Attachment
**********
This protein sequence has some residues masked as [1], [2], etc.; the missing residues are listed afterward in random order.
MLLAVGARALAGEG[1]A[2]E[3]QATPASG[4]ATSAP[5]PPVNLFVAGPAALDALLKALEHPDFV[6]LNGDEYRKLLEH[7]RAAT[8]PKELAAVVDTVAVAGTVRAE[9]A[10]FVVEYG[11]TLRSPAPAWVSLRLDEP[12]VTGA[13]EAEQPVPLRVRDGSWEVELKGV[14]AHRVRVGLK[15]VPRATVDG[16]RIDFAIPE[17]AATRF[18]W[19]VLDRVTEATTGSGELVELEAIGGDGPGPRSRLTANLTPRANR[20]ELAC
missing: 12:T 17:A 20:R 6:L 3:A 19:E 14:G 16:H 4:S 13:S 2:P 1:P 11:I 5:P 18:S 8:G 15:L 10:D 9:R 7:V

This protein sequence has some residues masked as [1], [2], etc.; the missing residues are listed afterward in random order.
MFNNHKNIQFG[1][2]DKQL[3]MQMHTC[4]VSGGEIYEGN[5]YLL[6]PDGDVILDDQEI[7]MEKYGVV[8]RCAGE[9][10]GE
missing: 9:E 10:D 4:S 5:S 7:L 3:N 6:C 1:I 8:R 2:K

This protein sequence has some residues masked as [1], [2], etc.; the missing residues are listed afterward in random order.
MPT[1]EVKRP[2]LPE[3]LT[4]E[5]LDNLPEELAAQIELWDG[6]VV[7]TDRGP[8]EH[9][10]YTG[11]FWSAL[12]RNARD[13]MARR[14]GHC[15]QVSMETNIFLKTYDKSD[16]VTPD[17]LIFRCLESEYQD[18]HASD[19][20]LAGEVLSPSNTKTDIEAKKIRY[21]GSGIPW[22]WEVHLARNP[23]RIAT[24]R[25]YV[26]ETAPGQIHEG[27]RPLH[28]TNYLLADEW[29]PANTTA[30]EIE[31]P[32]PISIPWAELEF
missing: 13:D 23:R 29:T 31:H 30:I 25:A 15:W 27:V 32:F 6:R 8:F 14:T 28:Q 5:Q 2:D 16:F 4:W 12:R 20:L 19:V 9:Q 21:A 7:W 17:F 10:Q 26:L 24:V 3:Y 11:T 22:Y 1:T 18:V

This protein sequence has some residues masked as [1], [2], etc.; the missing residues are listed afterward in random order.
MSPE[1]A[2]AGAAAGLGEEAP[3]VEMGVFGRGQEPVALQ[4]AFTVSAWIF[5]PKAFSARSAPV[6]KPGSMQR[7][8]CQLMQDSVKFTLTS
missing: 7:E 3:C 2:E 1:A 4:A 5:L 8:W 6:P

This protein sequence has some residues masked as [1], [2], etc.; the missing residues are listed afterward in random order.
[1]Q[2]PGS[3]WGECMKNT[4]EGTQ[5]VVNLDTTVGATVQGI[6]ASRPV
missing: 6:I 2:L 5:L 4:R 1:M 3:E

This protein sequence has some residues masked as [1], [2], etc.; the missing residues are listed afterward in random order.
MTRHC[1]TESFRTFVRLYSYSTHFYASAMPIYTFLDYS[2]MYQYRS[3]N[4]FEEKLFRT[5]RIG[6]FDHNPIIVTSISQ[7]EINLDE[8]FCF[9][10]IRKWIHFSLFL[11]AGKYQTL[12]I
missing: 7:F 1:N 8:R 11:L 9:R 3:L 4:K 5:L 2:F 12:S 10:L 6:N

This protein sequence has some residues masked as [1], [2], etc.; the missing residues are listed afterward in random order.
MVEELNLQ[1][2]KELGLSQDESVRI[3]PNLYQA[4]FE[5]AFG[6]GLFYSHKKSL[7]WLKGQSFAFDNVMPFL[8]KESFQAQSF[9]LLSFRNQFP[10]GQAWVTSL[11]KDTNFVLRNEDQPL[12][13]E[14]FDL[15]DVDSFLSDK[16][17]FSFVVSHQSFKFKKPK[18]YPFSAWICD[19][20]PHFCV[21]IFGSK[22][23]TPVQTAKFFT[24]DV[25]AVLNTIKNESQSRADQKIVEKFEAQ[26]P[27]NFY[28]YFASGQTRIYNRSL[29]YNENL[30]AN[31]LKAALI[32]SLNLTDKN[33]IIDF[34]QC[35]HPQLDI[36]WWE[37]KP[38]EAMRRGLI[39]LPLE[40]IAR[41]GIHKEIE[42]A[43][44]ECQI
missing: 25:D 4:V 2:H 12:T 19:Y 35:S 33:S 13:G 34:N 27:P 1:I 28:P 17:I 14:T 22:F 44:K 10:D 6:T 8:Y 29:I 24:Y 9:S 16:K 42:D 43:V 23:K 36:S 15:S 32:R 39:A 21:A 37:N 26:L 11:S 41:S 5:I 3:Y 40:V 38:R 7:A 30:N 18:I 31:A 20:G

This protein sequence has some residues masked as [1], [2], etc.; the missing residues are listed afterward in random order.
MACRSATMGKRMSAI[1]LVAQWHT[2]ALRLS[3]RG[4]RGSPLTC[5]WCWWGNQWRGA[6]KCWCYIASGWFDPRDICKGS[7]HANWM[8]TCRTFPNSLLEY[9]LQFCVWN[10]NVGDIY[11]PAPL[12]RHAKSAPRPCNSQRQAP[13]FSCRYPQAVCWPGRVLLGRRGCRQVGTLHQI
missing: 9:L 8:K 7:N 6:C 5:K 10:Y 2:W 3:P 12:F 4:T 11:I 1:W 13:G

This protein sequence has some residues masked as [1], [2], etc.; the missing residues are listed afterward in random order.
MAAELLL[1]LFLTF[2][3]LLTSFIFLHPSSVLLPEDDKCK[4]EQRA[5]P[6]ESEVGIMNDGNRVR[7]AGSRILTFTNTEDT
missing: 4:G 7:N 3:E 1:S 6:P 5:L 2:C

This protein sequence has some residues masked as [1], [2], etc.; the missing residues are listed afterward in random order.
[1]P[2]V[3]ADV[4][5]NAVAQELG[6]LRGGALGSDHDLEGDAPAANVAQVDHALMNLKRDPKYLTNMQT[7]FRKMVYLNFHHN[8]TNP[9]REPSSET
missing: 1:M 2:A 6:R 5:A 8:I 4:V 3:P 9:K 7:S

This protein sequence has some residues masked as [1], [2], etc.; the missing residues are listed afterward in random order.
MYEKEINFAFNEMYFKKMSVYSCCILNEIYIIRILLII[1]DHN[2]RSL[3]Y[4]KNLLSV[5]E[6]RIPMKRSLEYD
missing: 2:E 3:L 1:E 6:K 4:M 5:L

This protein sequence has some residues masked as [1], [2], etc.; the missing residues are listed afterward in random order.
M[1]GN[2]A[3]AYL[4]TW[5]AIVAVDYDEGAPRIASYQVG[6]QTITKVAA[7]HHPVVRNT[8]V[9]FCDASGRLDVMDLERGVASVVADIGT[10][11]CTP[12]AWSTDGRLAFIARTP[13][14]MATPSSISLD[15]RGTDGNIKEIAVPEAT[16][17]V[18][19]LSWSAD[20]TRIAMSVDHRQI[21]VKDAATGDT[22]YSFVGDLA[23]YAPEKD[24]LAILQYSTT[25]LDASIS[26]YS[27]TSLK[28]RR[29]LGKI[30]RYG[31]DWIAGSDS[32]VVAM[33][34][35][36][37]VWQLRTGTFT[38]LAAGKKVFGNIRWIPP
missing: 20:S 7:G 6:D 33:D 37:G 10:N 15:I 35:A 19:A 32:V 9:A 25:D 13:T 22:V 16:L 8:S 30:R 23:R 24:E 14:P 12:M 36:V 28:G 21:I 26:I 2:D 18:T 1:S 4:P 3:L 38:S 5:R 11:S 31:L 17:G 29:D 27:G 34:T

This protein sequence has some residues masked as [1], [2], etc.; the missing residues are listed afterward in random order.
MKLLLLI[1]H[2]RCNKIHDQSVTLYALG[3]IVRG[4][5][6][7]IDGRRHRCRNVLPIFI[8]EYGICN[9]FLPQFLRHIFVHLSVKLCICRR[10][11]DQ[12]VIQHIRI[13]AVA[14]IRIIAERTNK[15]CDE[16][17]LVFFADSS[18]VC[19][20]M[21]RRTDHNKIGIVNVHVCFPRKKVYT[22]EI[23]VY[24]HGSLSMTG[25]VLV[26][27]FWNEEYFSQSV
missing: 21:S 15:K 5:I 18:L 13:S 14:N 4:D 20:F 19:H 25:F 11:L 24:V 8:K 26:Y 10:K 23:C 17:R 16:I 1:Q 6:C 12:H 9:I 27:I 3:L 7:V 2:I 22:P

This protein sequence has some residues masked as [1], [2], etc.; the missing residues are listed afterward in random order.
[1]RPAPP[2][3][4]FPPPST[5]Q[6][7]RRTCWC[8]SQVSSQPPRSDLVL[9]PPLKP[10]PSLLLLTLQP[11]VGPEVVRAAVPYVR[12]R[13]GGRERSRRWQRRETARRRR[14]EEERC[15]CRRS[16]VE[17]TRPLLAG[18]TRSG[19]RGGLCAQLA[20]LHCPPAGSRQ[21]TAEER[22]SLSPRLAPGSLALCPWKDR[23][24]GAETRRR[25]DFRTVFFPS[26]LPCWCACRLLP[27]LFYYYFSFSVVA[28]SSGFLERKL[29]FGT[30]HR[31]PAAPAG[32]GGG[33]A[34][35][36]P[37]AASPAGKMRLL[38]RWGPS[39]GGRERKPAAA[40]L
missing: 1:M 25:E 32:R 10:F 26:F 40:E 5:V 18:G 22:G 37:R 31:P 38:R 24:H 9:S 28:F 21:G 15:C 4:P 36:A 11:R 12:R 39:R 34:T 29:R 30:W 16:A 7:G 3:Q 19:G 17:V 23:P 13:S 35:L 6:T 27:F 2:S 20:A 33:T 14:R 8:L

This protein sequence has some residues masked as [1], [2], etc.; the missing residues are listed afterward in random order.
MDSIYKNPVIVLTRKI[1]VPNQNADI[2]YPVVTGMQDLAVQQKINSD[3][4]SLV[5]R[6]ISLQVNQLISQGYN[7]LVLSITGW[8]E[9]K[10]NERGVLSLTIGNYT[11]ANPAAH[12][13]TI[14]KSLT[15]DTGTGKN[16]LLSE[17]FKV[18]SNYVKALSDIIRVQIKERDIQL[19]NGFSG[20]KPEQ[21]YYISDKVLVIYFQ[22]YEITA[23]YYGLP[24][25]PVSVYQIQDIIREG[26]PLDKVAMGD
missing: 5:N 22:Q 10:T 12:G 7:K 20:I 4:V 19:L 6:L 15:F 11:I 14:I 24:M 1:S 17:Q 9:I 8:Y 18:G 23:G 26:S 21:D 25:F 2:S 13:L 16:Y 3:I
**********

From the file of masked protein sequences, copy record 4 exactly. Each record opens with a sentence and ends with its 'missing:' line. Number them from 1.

This protein sequence has some residues masked as [1], [2], etc.; the missing residues are listed afterward in random order.
MSPE[1]A[2]AGAAAGLGEEAP[3]VEMGVFGRGQEPVALQ[4]AFTVSAWIF[5]PKAFSARSAPV[6]KPGSMQR[7][8]CQLMQDSVKFTLTS
missing: 7:E 3:C 2:E 1:A 4:A 5:L 8:W 6:P